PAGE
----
Rotarians funded a visit by Dartmouth Academy students to the Slapton Ley Educational Project.

Dartmouth Rotary Club successfully applied for a Rotary Foundation grant of £1,600 to fund the educational visit to the National Nature Reserve and Site of Specific Scientific Interest.

Fifty-two year nine pupils and 28 year 10 pupils, along with four tutors, made the special trip to undertake field work focussing on the past, present and future of Slapton Sands, including a mix of geography, history, team games, and a focus on the effects of climate change.

Activities included mapwork to link maps to the landscape; a lithology survey to help understand how the beach was formed, linking to sea level rise and current challenges linked to climate change and rising sea levels; storm events and their impacts and how communities are adapting to this - students will come up with an assessment for the effectiveness of the sea defences at Torcross; World War II history storytelling about Exercise Tiger; and a beach scavenger hunt.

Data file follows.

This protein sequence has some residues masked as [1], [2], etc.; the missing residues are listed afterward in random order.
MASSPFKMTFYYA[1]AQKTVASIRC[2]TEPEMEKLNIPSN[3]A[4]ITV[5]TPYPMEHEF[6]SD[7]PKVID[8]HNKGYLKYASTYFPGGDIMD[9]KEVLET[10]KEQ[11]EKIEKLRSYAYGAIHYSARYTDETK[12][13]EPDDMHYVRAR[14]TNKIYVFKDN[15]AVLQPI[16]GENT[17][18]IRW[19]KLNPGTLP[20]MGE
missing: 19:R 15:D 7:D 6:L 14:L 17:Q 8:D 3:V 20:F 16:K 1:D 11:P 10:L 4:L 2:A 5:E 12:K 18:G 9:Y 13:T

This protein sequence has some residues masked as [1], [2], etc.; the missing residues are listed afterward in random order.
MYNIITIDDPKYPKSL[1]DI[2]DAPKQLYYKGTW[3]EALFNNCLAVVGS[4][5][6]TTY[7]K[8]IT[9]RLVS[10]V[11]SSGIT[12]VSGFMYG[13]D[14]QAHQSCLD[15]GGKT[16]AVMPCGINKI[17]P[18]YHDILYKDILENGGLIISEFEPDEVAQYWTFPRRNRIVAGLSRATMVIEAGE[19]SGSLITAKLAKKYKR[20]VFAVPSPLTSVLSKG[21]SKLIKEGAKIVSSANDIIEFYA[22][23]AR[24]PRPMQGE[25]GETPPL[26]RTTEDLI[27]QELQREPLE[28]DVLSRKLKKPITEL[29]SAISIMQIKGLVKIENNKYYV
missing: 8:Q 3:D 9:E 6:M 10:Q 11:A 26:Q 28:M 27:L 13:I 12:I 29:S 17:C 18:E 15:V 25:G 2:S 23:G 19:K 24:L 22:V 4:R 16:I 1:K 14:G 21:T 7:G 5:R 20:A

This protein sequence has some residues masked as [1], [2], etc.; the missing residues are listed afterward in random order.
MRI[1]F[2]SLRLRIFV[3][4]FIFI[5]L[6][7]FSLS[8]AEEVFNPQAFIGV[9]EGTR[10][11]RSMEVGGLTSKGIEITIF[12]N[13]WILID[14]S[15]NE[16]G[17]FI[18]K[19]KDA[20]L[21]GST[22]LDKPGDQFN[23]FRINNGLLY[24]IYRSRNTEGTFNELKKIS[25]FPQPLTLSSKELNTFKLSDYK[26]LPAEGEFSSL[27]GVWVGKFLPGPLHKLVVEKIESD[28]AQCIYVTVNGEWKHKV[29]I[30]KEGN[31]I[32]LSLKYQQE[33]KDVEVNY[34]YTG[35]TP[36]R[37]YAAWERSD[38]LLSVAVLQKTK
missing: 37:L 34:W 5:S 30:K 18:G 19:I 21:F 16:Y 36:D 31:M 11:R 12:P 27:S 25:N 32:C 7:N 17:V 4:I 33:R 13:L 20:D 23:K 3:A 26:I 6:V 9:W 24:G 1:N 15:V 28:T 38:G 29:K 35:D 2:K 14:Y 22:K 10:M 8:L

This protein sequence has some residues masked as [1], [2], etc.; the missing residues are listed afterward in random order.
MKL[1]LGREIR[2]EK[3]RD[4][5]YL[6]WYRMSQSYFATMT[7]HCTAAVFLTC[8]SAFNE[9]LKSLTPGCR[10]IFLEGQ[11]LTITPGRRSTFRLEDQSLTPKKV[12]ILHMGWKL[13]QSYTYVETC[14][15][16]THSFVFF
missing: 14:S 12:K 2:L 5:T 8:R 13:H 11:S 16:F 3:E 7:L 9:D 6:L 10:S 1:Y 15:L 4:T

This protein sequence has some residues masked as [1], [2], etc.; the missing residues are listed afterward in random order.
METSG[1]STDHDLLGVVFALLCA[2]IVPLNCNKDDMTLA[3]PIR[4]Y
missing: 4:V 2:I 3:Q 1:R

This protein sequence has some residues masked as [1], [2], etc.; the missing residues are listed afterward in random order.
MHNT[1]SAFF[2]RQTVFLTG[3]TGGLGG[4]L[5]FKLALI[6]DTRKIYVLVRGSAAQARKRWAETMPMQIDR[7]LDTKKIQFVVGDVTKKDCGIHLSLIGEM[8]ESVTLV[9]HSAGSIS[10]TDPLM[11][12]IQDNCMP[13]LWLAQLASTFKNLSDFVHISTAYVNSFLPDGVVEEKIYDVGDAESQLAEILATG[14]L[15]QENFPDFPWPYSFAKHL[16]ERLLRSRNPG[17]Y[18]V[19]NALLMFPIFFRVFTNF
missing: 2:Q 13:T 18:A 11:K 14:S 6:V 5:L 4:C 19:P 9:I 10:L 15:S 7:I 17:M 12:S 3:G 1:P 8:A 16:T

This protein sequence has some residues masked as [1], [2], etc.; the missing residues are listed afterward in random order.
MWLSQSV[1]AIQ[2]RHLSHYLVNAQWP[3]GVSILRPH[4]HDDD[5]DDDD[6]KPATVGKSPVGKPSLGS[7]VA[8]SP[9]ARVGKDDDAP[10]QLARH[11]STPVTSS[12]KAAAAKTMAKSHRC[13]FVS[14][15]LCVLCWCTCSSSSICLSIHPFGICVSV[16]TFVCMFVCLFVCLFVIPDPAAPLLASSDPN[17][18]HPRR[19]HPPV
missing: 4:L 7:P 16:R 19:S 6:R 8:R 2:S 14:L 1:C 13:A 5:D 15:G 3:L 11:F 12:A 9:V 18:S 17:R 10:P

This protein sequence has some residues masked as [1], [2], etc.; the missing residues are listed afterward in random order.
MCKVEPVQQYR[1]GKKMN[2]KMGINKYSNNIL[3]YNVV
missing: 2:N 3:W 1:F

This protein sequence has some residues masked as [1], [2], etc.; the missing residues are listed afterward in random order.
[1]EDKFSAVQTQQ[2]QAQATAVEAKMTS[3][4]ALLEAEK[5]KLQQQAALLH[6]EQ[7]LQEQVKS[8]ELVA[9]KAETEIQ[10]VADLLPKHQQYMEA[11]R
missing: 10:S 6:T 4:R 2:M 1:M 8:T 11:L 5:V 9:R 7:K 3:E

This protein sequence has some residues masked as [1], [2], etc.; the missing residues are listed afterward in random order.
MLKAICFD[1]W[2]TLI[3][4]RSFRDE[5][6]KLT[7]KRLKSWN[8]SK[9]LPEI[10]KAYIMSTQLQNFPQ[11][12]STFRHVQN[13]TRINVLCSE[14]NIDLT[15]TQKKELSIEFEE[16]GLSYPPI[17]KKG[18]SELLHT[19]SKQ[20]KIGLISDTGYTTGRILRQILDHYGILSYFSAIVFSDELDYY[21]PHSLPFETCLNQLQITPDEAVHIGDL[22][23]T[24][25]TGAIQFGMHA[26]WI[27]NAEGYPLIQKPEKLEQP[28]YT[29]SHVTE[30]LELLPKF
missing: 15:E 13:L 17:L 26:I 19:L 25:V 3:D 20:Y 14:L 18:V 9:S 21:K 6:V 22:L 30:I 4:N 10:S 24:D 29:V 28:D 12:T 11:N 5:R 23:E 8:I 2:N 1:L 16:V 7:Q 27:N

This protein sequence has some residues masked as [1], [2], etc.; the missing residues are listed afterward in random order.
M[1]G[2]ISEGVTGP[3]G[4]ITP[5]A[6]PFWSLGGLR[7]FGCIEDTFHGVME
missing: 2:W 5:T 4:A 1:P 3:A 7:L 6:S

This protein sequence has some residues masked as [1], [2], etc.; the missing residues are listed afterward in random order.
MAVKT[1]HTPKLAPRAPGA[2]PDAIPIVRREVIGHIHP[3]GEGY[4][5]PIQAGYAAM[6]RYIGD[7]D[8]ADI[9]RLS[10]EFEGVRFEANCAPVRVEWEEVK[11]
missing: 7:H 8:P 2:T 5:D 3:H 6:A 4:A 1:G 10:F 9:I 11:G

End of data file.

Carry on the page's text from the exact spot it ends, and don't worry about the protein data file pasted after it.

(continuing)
Students also looked to the future and asked the area might change; the challenges and opportunities of those changes; and discussed stakeholder viewpoints and why these may vary.

A Rotarian spokesperson said: “The students will now write a field work report for Rotary after their end of term assessments, to remind them of their studies at Slapton. It will be perfect for their GCSE Geography work.”

Dartmouth Academy tutor Hattie Eggleton said: “We’re deeply grateful for the opportunity. We do feel our pupils have missed out a bit with Covid, but opportunities like this really help to motivate them. Thank you to the Rotary Club. My daughter was in this group too, so thank you from a grateful parent.”